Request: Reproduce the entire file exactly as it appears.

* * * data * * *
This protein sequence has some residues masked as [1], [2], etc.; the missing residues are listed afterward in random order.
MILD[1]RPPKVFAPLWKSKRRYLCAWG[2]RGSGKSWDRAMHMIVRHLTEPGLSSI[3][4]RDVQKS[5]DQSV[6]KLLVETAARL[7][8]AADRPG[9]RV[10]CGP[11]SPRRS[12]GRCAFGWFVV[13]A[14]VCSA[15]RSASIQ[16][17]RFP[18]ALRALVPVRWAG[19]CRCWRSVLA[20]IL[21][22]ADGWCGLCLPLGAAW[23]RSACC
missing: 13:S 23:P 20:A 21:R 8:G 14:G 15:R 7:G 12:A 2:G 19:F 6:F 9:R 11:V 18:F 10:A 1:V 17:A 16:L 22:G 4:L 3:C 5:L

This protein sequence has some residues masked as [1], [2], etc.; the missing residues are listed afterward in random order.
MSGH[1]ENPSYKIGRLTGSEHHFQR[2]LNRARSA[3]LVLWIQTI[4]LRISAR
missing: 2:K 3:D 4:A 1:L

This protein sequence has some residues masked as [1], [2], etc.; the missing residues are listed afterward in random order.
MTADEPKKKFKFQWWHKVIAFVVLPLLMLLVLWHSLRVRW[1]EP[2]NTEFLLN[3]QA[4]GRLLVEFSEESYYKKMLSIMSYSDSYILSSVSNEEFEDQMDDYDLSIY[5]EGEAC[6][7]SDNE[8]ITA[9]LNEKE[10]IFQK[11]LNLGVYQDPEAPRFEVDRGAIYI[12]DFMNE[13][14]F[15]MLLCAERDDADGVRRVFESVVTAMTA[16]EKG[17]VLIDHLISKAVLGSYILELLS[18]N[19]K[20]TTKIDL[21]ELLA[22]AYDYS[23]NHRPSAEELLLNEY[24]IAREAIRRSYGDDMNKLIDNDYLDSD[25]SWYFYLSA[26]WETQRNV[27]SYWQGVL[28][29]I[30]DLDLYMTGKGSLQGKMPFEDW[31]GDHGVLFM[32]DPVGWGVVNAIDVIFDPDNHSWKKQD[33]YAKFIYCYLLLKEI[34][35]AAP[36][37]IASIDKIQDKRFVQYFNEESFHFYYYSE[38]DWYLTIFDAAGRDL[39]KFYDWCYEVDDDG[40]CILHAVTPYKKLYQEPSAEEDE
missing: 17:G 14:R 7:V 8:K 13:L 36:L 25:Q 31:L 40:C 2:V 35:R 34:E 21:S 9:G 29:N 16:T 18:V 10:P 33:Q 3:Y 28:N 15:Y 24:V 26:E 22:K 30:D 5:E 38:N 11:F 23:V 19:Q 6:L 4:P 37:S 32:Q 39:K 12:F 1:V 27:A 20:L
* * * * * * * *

This protein sequence has some residues masked as [1], [2], etc.; the missing residues are listed afterward in random order.
MILD[1]RPPKVFAPLWKSKRRYLCAWG[2]RGSGKSWDRAMHMIVRHLTEPGLSSI[3][4]RDVQKS[5]DQSV[6]KLLVETAARL[7][8]AADRPG[9]RV[10]CGP[11]SPRRS[12]GRCAFGWFVV[13]A[14]VCSA[15]RSASIQ[16][17]RFP[18]ALRALVPVRWAG[19]CRCWRSVLA[20]IL[21][22]ADGWCGLCLPLGAAW[23]RSACC
missing: 13:S 23:P 20:A 21:R 8:G 14:G 15:R 7:G 12:A 2:G 19:F 6:F 9:R 11:V 18:F 10:A 1:V 17:A 16:L 22:G 4:L 3:C 5:L

This protein sequence has some residues masked as [1], [2], etc.; the missing residues are listed afterward in random order.
MSGH[1]ENPSYKIGRLTGSEHHFQR[2]LNRARSA[3]LVLWIQTI[4]LRISAR
missing: 2:K 3:D 4:A 1:L

This protein sequence has some residues masked as [1], [2], etc.; the missing residues are listed afterward in random order.
MTADEPKKKFKFQWWHKVIAFVVLPLLMLLVLWHSLRVRW[1]EP[2]NTEFLLN[3]QA[4]GRLLVEFSEESYYKKMLSIMSYSDSYILSSVSNEEFEDQMDDYDLSIY[5]EGEAC[6][7]SDNE[8]ITA[9]LNEKE[10]IFQK[11]LNLGVYQDPEAPRFEVDRGAIYI[12]DFMNE[13][14]F[15]MLLCAERDDADGVRRVFESVVTAMTA[16]EKG[17]VLIDHLISKAVLGSYILELLS[18]N[19]K[20]TTKIDL[21]ELLA[22]AYDYS[23]NHRPSAEELLLNEY[24]IAREAIRRSYGDDMNKLIDNDYLDSD[25]SWYFYLSA[26]WETQRNV[27]SYWQGVL[28][29]I[30]DLDLYMTGKGSLQGKMPFEDW[31]GDHGVLFM[32]DPVGWGVVNAIDVIFDPDNHSWKKQD[33]YAKFIYCYLLLKEI[34][35]AAP[36][37]IASIDKIQDKRFVQYFNEESFHFYYYSE[38]DWYLTIFDAAGRDL[39]KFYDWCYEVDDDG[40]CILHAVTPYKKLYQEPSAEEDE
missing: 17:G 14:R 7:V 8:K 13:L 36:L 25:Q 31:L 40:C 2:V 35:R 34:E 21:S 9:G 29:N 16:T 18:V 10:P 33:Q 3:Y 28:N 15:Y 24:V 26:E 22:K 30:D 5:E 38:N 11:F 23:V 19:Q 6:L 4:P 37:S 32:Q 39:K 12:F 1:V 27:A 20:L